Bridging the gaps: a global review of intersections on violence against women and violence against children
Lead Author: Alessandra Guedes
21 July 2016
Alessandra Guedes and Manuela Colombini, commissioned authors for Learning Group 1 at Know Violence in Childhood, along with colleagues, Sarah Bott and Claudia Garcia-Moreno, have recently published a review article, Bridging the gaps: a global review of intersections on violence against women and violence against children in Volume 9, June 2016 of Global Health Action.
This article presents a narrative review of evidence in intersections between Violence Against Children (VAC) and Violence Against Women (VAW) – including sexual violence by non-partners, with an emphasis on low- and middle-income countries. This global review identified evidence for six VAC/VAW intersections, viz.:
1) VAC and VAW have many shared risk factors.
2) Social norms often support VAW and VAC and discourage help-seeking.
3) Child maltreatment and partner violence often co-occur within the same household.
4) Both VAC and VAW can produce intergenerational effects.
5) Many forms of VAC and VAW have common and compounding consequences across the lifespan.
6) VAC and VAW intersect during adolescence, a time of heightened vulnerability to certain kinds of violence.
Read the full article here.
GUEDES, Alessandra et al. Bridging the gaps: a global review of intersections of violence against women and violence against children. Global Health Action, [S.l.], v. 9, jun. 2016. ISSN 1654-9880.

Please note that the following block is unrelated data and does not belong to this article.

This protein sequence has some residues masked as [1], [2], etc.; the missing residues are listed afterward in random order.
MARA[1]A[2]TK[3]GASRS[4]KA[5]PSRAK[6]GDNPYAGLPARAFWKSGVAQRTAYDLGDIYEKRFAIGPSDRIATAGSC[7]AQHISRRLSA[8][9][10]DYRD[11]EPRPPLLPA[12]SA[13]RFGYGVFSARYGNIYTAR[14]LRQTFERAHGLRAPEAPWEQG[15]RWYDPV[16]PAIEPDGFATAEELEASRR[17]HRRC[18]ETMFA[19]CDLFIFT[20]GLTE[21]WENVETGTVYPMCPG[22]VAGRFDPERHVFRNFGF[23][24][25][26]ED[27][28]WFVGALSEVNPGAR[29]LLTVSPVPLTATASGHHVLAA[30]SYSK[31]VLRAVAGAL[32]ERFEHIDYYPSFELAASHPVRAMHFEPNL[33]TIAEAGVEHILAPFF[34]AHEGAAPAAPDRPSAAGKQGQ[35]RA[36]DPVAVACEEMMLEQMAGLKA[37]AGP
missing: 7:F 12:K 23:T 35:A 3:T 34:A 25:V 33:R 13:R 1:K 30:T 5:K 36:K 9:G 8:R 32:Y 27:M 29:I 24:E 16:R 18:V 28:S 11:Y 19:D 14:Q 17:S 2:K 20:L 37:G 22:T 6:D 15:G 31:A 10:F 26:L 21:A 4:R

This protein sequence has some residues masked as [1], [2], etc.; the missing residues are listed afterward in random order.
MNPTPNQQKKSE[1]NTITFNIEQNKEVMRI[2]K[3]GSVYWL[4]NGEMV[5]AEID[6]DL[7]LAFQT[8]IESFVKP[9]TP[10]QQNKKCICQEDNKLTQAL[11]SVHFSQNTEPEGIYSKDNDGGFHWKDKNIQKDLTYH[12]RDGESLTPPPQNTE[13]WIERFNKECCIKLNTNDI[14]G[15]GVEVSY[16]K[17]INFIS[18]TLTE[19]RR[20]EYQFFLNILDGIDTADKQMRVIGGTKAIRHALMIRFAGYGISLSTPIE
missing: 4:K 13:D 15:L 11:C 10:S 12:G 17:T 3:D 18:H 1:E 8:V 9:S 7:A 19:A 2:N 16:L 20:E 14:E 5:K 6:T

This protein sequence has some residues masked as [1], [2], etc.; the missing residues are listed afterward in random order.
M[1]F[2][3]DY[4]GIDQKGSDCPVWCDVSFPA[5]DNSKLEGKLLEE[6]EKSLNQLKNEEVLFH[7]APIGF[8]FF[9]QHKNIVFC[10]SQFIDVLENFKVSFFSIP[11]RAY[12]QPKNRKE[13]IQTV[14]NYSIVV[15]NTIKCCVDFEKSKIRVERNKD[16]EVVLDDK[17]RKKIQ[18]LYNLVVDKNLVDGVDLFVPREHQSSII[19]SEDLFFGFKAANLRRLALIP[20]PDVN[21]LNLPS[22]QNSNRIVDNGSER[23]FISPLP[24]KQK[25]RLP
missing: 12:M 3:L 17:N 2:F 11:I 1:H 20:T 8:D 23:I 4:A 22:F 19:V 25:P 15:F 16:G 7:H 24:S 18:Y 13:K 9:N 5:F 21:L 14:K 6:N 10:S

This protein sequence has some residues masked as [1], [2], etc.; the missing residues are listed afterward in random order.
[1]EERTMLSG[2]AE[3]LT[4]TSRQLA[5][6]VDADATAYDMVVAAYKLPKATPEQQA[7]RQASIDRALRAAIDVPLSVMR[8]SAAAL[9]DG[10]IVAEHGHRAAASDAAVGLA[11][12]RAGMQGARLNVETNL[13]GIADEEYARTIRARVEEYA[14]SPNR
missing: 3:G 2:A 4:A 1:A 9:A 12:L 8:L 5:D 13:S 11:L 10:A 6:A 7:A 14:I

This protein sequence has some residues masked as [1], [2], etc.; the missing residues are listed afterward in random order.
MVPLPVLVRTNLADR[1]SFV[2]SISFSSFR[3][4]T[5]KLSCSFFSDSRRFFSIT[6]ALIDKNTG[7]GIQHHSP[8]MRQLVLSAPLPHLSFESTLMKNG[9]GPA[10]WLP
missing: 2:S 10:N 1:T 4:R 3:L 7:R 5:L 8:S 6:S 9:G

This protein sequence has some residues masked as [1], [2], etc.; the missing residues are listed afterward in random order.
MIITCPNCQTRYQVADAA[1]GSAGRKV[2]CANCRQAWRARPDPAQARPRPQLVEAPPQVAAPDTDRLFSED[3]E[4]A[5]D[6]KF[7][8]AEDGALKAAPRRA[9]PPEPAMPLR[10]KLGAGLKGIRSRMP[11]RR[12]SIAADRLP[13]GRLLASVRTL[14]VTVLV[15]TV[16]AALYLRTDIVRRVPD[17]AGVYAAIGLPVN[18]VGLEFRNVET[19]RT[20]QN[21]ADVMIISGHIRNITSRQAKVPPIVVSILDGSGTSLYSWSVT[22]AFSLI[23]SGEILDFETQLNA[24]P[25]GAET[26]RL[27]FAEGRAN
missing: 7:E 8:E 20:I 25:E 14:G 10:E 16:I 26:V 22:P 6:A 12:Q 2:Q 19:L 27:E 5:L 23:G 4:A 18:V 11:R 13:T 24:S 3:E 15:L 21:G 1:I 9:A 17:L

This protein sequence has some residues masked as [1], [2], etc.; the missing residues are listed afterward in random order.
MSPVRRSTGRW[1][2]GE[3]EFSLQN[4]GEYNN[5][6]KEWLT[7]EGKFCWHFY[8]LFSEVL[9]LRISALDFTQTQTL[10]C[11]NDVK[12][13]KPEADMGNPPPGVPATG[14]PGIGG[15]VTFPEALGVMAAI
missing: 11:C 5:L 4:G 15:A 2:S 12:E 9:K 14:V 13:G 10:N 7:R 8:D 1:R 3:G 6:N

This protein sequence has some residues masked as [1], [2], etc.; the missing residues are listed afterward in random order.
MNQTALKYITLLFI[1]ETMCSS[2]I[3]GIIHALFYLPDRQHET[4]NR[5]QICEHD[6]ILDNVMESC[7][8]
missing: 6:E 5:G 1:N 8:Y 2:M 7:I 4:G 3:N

Exposure to violence predicts poor educational outcomes in young children in South Africa and Malawi
Lead Author: Lorraine Sherr
17 December 2015
Professor Lorraine Sherr, Senior Advisor – Research at Know Violence in Childhood has co-authored a paper with Imca Hensels, Sarah Skeen, Mark Tomlinson, KJ Roberts and Ana Macedo, published in Volume 8, Issue 1, Pp. 36-43, January 2016 of International Health, an official journal of the Royal Society of Tropical Medicine and Hygiene. The paper entitled, Exposure to violence predicts poor educational outcomes in young children in South Africa and Malawi, recognises the lack of availability of literature on younger children from resource poor settings. The study assessed child violence experiences (harsh punishment and exposure to domestic or community violence) and school enrolment, progress and attendance in children attending community-based organisations in South Africa and Malawi. At 15 months' follow-up, it examined differential experience of HIV positive, HIV affected and HIV unaffected children. Read the full paper here.